Reviews after the jump...
Review From Yahoo:
Maggie Hendricks from Yahoo (self acclaimed noob gamer) comments:
First, Strikeforce is a premier league of the game, meaning you'll see Strikeforce logos, and Strikeforce announcers. As you can hear in the above clip, Mauro Renallo will be screaming at you as you play the game. That also means that quite a few Strikeforce fighters are involved, including Brett Rogers, Fedor Emelianenko, Jake Shields, Jason "Mayhem" Miller, "King Mo" Lawal and more. John McCarthy is the ref of choice.
The movement of the fighters is lifelike and true to form. Video-game Brett Rogers' punches are big and loopy, just like real-life Brett Rogers. VG Fedor's footwork looks like real Fedor's footwork.
The fighters are also programmed to take damage. In one clip that they showed us, Rogers began to limp after taking a particularly nasty kick from Fedor. Also, fighters know where they are in the cage, and act accordingly. They drop their hands when sent back to their corners.
To me, the coolest thing that they showed was that fights aren't confined to the cage. They have several different environments for fights, including a ring, an open-air dojo in Brazil, a regular MMA gym with open mats, and more.
Review From MiddleEasy:
Great detailed review over at MiddleEasy:
First off, everyone has to give it up to UFC Undisputed for being the first game to 'revolutionize' MMA games. I was the first guy in line at my local Gamestop to be made fun of by local kids while I waited until 12:01 to grab my copy. If you were with MiddleEasy back in May, then you know the level of excitement that I had for this game (and consequent frustration at the magical Fabricio Werdum armbar that is impossible to prevent). UFC Undisputed is an amazing game that dominated May-June 2009 sales figures. It brought THQ out of a huge deficit and it's constantly been lodged inside my Xbox 360ever since it dropped in May.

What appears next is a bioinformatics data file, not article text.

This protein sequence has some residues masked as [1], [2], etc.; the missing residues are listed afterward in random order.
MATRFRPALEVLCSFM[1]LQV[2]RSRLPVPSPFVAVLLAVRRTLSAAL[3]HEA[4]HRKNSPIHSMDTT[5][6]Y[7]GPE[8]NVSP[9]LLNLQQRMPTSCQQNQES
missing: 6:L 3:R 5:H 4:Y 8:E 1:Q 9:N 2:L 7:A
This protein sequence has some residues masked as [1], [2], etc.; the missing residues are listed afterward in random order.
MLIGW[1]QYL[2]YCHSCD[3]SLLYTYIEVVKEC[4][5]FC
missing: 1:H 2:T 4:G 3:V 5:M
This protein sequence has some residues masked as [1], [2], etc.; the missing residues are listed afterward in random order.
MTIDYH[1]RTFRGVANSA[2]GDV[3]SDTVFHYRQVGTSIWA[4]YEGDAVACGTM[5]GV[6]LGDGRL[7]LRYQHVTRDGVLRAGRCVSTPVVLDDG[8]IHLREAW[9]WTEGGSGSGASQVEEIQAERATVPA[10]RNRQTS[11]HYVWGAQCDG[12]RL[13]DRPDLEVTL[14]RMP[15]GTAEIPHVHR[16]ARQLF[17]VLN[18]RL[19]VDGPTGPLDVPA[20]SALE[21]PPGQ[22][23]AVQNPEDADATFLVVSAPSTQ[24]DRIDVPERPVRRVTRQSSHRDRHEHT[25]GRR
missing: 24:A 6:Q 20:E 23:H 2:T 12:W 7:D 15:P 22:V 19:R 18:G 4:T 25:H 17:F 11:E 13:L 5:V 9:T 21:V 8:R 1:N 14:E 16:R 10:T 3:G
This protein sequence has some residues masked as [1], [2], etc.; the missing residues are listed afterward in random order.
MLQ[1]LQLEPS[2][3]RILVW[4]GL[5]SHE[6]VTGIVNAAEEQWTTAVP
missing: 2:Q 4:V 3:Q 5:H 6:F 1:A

With that said...EA Sports MMA is light years ahead of UFC Undisputed.
It's hard to even compare the two games, they almost look like they were designed for two completely different consoles. One of the most amazing thing about the game was the sheer character fluidity. As you approach your opponent, your hands go up, your fighter stance is more aggressive and control appears to be vastly more responsive. If you back-off from your opponent, the hands go down, you sort of jump around and get more comfortable with the cage. Also, the one thing that really had everyone salivating was the announcement that each fighter has their own unique stance, strikes, submissions and defense. That means every fighter throws a right hook differently. When you catch your opponent's leg, not every fighter goes for the take-down. Some will spin your leg around and just deck you in the face...others will go for the sweep and slam you to the ground. Someone in the crowd asked 'Well wouldn't this take a lot of time from the developer's standpoint to program different moves for every fighter?'. The lead developer said 'It's worth it, we want to make EA Sports MMA as realistic as possible'. In UFC Undisputed, all fighters were modeled from the skillset of Kickboxing, Boxer, Wrestler, Muay-Thai and Brazilian Jiu-Jitsu. This essentially meant that all moves looked the same and could be executed by any fighter that had those skillsets. This is not the case with EA Sports MMA. Each fighter has moves that they are historically known for doing. You won't see Fedor going for some flying heel-hook (Imanari style) but you will see him going for his wild overhand right (which we saw land and drop Brett Rogers).